Did These British Prime Ministers Know About ‘Steak Knife’ And Authorise His Licence To Kill?
I was disappointed in last night’s BBC Panorama special on Freddie Scappaticci, the British Army spy in the IRA known by his code-name ‘Steak Knife’ or ‘Stakeknife’.
There were a number of reasons. No mention of Peter Jones, the Force Research Unit handler who, according to a former British Army GOC in Northern Ireland, recruited and handled Scappaticci.
No mention of the GOC, General Sir John Wilsey who wrote a fascinating chapter about Jones and ‘Steak Knife’ in his book ‘The Ulster Tales’ which was featured recently on this site. Wilsey was one of the few outside the Force Research Unit who met Scappaticci.
There are flaws and falsehoods in Wilsey’s account to be sure. Scappaticci is portrayed in his book as an IRA ingenue, who was on the fringes of the organisation when he and Jones met. In fact Scappaticci was an IRA veteran by 1976, a former internee, when, according to Wilsey, he crossed paths with Peter Jones.
Having said that it was clear (from the contents of a taped phone conversation between Wilsey and Ian Hurst, aka ‘Martin Ingram’) that Wilsey was under considerable pressure from the British security authorities to not even write about Scappaticci and that he therefore massaged basic facts so as to disguise his real identity.
That certainly raises serious questions about his account but I still found it more credible than the version presented by Panorama reporter John Ware, which was that the RUC Fraud Squad initially had Scappaticci on their books but then handed him over to the British Army. Really? And what did the RUC Special Branch have to say about that, I wonder?
All this and other quibbles I had with the programme fade into insignificance however compared to the glaring hole in the middle.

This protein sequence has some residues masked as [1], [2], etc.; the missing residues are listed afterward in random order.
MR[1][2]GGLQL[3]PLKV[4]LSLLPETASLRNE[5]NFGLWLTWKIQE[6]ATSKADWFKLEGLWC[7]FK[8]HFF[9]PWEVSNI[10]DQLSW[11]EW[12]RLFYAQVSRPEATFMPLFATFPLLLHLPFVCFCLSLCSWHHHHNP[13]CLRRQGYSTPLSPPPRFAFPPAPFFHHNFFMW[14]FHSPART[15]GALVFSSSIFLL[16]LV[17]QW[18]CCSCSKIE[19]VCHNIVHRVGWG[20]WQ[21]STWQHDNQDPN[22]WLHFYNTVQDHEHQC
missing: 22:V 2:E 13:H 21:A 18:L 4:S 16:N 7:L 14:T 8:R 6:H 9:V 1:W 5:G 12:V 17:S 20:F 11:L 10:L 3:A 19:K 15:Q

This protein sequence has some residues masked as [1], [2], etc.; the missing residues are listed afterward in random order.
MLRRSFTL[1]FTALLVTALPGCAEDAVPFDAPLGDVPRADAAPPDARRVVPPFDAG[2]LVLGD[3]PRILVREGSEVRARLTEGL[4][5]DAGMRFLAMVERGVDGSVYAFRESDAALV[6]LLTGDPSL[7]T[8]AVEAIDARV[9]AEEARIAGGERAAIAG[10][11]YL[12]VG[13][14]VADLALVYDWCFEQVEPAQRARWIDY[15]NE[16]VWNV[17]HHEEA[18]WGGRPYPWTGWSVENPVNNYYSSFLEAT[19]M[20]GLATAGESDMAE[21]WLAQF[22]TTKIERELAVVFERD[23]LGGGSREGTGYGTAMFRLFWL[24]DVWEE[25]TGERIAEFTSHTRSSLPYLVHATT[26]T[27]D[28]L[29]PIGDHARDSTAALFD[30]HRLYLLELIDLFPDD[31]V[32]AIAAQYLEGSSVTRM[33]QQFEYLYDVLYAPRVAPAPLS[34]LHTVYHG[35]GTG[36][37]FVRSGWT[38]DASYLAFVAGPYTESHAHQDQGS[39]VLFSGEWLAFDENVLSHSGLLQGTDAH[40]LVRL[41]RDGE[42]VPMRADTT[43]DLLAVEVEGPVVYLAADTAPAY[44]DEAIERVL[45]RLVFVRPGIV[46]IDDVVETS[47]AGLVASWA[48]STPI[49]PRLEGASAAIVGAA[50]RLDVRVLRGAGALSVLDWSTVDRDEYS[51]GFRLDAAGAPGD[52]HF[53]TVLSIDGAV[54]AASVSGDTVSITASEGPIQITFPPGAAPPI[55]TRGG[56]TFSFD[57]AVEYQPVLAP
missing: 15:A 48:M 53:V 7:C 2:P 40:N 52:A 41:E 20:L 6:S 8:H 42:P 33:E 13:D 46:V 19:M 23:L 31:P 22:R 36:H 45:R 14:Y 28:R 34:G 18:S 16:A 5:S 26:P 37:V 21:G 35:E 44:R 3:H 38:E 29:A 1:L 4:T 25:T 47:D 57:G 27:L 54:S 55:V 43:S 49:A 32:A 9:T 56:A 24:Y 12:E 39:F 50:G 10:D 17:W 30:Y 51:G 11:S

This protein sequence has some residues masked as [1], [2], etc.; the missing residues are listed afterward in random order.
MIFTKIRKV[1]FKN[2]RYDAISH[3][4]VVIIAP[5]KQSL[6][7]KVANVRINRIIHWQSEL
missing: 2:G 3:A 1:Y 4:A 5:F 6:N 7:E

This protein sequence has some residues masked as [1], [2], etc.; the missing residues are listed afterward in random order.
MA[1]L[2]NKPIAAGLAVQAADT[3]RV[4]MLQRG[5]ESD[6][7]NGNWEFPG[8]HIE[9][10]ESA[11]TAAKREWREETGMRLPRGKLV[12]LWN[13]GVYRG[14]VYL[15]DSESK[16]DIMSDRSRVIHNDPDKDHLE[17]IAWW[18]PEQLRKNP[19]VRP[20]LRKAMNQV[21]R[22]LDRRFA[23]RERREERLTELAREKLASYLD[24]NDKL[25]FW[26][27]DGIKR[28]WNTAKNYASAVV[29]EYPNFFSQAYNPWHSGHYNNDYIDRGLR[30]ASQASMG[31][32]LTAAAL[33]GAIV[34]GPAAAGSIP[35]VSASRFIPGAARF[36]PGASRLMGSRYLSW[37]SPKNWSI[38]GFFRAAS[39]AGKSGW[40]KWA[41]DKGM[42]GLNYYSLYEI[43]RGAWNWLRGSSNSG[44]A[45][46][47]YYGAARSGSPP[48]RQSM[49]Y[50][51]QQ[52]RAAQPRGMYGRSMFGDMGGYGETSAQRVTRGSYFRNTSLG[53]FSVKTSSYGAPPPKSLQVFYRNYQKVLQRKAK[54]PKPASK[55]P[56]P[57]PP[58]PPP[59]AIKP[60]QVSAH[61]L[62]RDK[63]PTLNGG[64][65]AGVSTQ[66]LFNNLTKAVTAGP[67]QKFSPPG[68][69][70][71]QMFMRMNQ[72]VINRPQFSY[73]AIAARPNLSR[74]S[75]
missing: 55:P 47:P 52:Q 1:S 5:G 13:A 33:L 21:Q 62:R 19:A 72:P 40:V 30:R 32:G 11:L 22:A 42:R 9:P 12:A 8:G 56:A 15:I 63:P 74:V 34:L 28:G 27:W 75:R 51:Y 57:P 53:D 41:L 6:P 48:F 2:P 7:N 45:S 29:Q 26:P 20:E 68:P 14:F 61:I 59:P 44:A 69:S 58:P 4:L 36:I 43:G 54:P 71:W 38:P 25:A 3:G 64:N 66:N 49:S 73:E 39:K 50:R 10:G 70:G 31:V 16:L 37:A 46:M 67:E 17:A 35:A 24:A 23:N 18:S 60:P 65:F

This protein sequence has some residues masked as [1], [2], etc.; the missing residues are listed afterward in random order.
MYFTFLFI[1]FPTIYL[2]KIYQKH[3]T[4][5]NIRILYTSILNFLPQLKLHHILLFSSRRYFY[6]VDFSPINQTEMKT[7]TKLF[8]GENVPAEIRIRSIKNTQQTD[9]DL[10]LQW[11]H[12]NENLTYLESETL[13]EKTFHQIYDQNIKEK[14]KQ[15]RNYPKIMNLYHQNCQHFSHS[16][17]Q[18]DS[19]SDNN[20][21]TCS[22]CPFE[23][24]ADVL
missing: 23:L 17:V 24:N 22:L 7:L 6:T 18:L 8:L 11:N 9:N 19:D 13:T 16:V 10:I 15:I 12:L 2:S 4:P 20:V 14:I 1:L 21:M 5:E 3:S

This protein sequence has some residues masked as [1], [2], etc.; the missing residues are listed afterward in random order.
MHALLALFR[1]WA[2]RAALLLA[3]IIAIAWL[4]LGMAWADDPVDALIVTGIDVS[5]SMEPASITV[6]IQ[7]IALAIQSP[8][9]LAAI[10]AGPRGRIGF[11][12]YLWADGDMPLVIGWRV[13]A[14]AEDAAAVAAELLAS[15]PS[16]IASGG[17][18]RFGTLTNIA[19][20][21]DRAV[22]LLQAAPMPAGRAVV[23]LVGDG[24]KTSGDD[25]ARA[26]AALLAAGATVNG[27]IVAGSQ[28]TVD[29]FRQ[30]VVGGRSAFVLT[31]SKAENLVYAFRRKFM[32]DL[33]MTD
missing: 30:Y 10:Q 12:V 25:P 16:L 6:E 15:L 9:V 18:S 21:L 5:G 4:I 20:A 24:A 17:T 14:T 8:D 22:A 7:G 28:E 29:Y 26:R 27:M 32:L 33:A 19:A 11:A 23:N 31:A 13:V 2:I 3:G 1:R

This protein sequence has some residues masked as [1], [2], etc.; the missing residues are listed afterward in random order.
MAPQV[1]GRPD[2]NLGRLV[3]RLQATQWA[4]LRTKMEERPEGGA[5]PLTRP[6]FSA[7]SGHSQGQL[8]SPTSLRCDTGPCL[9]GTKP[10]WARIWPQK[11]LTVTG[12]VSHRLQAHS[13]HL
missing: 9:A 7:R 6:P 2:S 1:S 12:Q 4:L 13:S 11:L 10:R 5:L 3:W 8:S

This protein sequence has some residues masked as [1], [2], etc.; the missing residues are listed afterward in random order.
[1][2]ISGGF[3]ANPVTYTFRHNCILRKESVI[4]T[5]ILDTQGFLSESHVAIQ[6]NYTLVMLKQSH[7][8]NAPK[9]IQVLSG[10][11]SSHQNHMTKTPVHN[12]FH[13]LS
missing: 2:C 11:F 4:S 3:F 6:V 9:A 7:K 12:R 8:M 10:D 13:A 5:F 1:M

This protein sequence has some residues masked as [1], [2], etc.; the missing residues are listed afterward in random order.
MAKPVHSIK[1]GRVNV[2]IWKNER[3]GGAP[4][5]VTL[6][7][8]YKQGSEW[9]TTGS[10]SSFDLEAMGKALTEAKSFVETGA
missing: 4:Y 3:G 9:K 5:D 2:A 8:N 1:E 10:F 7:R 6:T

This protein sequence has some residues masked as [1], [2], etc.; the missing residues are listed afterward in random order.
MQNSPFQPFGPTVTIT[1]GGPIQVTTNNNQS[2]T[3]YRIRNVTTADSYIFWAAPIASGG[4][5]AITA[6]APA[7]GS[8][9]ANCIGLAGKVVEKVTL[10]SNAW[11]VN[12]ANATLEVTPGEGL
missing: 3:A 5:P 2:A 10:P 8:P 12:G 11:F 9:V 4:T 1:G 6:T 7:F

A spy like Scappaticci who was regarded as ‘the golden egg’, as Wilsey called him, and the most important IRA double agent on the books of British intelligence would inevitably come to the attention of the British government at its highest levels.
And given that it was inevitable that in order to survive as a spy Scappaticci would have to kill or authorise killings, no British intelligence agency would dare give him the go-ahead without the highest possible political endorsement and approval.
This means that Scappaticci’s activities would have to be discussed by the British Cabinet’s Joint Intelligence Committee (JIC), whose deliberations and conclusions – and formulations of rules governing intelligence operations – are shared and endorsed by the British prime minister of the day.
If Scappaticci was allowed by his handlers to kill it was because his handlers – and their bosses – had been given the green light by the prime minister of the day. To do otherwise would be like stepping into an Arctic snow storm naked.
If, as seems to be the case, he began spying for the British in 1976 and left the Internal Security Unit circa 1992/93, then, if all this is true, three British prime ministers, two of them now dead, authorised murder in Northern Ireland . They were James Callaghan, Margaret Thatcher and John Major.
And that, dear reader, is why Jon Boutcher will get nowhere with his probe into Freddie Scappaticci.